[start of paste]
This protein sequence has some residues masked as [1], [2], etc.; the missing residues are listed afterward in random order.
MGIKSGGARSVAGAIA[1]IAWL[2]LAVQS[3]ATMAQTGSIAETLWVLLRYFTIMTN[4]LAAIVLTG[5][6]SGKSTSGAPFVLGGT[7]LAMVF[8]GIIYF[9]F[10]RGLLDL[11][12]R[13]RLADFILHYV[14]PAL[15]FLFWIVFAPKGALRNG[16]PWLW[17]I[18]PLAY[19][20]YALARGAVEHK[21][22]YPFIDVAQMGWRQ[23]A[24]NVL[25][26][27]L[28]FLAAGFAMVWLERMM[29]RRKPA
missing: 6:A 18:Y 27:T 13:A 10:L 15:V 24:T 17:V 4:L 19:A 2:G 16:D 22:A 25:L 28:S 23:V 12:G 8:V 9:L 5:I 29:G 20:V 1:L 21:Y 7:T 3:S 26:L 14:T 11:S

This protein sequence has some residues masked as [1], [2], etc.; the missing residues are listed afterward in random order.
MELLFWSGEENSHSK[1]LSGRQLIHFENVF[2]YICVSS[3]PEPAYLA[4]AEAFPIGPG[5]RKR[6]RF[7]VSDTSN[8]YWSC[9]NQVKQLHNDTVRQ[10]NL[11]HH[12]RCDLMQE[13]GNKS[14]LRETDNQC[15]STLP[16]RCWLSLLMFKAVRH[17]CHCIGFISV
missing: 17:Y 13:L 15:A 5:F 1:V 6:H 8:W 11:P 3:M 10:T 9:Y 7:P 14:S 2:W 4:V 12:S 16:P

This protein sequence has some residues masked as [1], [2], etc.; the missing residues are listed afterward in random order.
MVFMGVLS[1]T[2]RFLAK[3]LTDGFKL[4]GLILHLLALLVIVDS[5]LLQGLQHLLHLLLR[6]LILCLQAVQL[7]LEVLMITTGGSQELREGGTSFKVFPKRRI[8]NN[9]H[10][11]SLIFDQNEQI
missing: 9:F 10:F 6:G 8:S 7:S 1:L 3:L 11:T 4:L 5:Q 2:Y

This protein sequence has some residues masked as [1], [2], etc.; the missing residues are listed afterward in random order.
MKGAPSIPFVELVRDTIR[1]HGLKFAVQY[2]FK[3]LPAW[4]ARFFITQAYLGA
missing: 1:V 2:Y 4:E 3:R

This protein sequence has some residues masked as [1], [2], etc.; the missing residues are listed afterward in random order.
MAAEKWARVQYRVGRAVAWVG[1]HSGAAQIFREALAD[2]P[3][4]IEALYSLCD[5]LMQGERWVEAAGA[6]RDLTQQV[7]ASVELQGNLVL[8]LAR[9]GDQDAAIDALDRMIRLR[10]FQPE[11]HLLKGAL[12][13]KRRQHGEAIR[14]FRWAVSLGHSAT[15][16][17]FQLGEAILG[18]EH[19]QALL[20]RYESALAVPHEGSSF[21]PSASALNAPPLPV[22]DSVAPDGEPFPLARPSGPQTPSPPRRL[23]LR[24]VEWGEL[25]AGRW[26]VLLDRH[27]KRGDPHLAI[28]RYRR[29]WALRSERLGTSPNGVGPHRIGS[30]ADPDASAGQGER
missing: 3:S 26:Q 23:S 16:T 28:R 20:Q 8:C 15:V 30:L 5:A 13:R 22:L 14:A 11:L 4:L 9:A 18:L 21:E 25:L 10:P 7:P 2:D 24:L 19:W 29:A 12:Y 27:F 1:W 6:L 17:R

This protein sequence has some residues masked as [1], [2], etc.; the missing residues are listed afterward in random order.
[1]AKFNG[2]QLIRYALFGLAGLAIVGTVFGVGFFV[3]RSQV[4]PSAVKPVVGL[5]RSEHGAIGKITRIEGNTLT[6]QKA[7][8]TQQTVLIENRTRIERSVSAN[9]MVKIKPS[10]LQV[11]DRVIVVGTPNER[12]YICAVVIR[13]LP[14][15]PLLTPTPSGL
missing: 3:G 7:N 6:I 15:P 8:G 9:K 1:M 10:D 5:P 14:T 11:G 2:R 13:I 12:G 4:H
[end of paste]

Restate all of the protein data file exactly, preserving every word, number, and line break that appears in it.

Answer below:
This protein sequence has some residues masked as [1], [2], etc.; the missing residues are listed afterward in random order.
MGIKSGGARSVAGAIA[1]IAWL[2]LAVQS[3]ATMAQTGSIAETLWVLLRYFTIMTN[4]LAAIVLTG[5][6]SGKSTSGAPFVLGGT[7]LAMVF[8]GIIYF[9]F[10]RGLLDL[11][12]R[13]RLADFILHYV[14]PAL[15]FLFWIVFAPKGALRNG[16]PWLW[17]I[18]PLAY[19][20]YALARGAVEHK[21][22]YPFIDVAQMGWRQ[23]A[24]NVL[25][26][27]L[28]FLAAGFAMVWLERMM[29]RRKPA
missing: 6:A 18:Y 27:T 13:A 10:L 15:V 24:T 17:V 4:L 19:A 2:G 16:D 22:A 25:L 28:S 23:V 12:G 8:V 9:L 5:I 29:G 20:V 1:L 21:Y 7:T 3:S 26:L 14:T 11:S

This protein sequence has some residues masked as [1], [2], etc.; the missing residues are listed afterward in random order.
MELLFWSGEENSHSK[1]LSGRQLIHFENVF[2]YICVSS[3]PEPAYLA[4]AEAFPIGPG[5]RKR[6]RF[7]VSDTSN[8]YWSC[9]NQVKQLHNDTVRQ[10]NL[11]HH[12]RCDLMQE[13]GNKS[14]LRETDNQC[15]STLP[16]RCWLSLLMFKAVRH[17]CHCIGFISV
missing: 17:Y 13:L 15:A 5:F 1:V 6:H 8:W 11:P 3:M 10:T 9:Y 7:P 14:S 2:W 4:V 12:S 16:P

This protein sequence has some residues masked as [1], [2], etc.; the missing residues are listed afterward in random order.
MVFMGVLS[1]T[2]RFLAK[3]LTDGFKL[4]GLILHLLALLVIVDS[5]LLQGLQHLLHLLLR[6]LILCLQAVQL[7]LEVLMITTGGSQELREGGTSFKVFPKRRI[8]NN[9]H[10][11]SLIFDQNEQI
missing: 9:F 10:F 6:G 8:S 7:S 1:L 3:L 11:T 4:L 5:Q 2:Y

This protein sequence has some residues masked as [1], [2], etc.; the missing residues are listed afterward in random order.
MKGAPSIPFVELVRDTIR[1]HGLKFAVQY[2]FK[3]LPAW[4]ARFFITQAYLGA
missing: 1:V 2:Y 4:E 3:R

This protein sequence has some residues masked as [1], [2], etc.; the missing residues are listed afterward in random order.
MAAEKWARVQYRVGRAVAWVG[1]HSGAAQIFREALAD[2]P[3][4]IEALYSLCD[5]LMQGERWVEAAGA[6]RDLTQQV[7]ASVELQGNLVL[8]LAR[9]GDQDAAIDALDRMIRLR[10]FQPE[11]HLLKGAL[12][13]KRRQHGEAIR[14]FRWAVSLGHSAT[15][16][17]FQLGEAILG[18]EH[19]QALL[20]RYESALAVPHEGSSF[21]PSASALNAPPLPV[22]DSVAPDGEPFPLARPSGPQTPSPPRRL[23]LR[24]VEWGEL[25]AGRW[26]VLLDRH[27]KRGDPHLAI[28]RYRR[29]WALRSERLGTSPNGVGPHRIGS[30]ADPDASAGQGER
missing: 3:S 26:Q 23:S 16:T 28:R 20:Q 8:C 15:V 30:L 5:A 13:R 22:L 14:A 11:L 4:L 9:A 18:L 21:E 25:L 10:P 7:P 2:D 24:L 19:W 29:A 12:Y 27:F 1:W 6:L 17:R

This protein sequence has some residues masked as [1], [2], etc.; the missing residues are listed afterward in random order.
[1]AKFNG[2]QLIRYALFGLAGLAIVGTVFGVGFFV[3]RSQV[4]PSAVKPVVGL[5]RSEHGAIGKITRIEGNTLT[6]QKA[7][8]TQQTVLIENRTRIERSVSAN[9]MVKIKPS[10]LQV[11]DRVIVVGTPNER[12]YICAVVIR[13]LP[14][15]PLLTPTPSGL
missing: 3:G 7:N 6:I 15:P 8:G 9:K 1:M 10:D 5:P 14:T 11:G 2:R 13:I 12:G 4:H